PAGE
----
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Cast iron soil pipes will last a century if painted regularly

September 25, 2012

View of old cast iron pipe with rusted rear curved section.

The soil and vent pipe (SVP) is the pipe that allows flushed waste from the toilet to enter the foul drainage system. On older houses these pipes are made of cast iron and often painted black.

The problem with cast iron SVPs is that they’re very difficult to paint along the curved sections facing the brick wall. Over many years the unpainted cast iron will rust and eventually create a tiny hole. The hole will allow foul water to run down the outside of the pipe and then enter the property through the brickwork, resulting in internal dampness.

My cast iron SVP has been leaking for some time and today was the day that a new cast iron SVP was installed. It’s tempting and very much cheaper to have a plastic version installed, but plastic components of any description are banned in my house!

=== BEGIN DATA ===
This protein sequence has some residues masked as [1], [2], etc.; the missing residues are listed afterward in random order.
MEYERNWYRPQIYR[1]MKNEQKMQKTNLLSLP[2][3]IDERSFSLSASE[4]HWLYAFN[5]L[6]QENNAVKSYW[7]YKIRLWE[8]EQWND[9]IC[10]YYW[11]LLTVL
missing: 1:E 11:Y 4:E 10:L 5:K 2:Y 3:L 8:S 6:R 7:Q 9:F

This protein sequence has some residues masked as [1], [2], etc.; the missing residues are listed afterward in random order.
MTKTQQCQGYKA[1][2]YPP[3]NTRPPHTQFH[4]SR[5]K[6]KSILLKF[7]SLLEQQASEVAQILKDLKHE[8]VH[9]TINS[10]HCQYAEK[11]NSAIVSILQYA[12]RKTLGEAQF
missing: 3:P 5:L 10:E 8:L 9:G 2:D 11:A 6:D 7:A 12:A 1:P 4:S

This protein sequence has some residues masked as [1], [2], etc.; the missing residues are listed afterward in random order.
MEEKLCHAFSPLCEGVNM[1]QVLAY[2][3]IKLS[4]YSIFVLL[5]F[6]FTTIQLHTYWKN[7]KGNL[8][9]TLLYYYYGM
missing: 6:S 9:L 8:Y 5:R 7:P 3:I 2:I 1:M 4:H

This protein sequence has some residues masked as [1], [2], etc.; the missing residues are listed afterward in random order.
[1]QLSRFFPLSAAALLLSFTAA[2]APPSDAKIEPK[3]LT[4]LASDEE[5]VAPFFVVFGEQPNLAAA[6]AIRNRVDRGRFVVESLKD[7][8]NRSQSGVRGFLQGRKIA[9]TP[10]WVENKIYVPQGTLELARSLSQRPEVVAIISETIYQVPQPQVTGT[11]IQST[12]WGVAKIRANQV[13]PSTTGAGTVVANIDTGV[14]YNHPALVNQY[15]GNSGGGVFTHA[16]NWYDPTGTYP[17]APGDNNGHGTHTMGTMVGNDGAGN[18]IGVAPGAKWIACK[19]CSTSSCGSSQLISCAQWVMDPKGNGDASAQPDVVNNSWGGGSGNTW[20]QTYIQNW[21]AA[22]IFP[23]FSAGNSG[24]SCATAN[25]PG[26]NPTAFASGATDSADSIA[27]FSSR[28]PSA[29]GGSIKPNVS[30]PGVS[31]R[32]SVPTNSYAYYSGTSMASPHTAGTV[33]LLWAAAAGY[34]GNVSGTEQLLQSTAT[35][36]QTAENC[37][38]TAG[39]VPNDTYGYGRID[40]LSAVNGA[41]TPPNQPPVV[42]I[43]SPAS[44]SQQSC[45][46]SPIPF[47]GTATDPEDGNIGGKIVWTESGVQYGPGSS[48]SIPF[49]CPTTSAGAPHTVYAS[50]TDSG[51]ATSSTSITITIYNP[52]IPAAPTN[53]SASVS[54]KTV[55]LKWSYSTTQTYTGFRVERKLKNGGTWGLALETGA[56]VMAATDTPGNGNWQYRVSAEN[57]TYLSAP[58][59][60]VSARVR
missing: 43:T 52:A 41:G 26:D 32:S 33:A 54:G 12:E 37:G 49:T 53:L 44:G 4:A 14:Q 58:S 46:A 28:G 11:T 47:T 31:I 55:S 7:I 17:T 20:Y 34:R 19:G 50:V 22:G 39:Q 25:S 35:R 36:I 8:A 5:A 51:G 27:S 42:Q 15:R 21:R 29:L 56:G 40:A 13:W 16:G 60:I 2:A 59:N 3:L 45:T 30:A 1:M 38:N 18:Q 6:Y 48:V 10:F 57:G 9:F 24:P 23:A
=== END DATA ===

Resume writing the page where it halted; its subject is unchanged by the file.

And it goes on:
The photo above shows the thinner section of cast iron that has just rusted away to nothing, for lack of regular painting. However, where the pipe has been painted the metal is in excellent condition. This proves that regular maintenance ensures components such as SVPs last for many years, if not centuries!

My plumber ordered the two 2.00m sections of cast iron pipe and with some effort and a few cups of tea managed to insert the two new sections back into place.

I am now going to make sure that the whole section of pipe is cleaned up and repainted in gloss black, ready for another 100 years of service.

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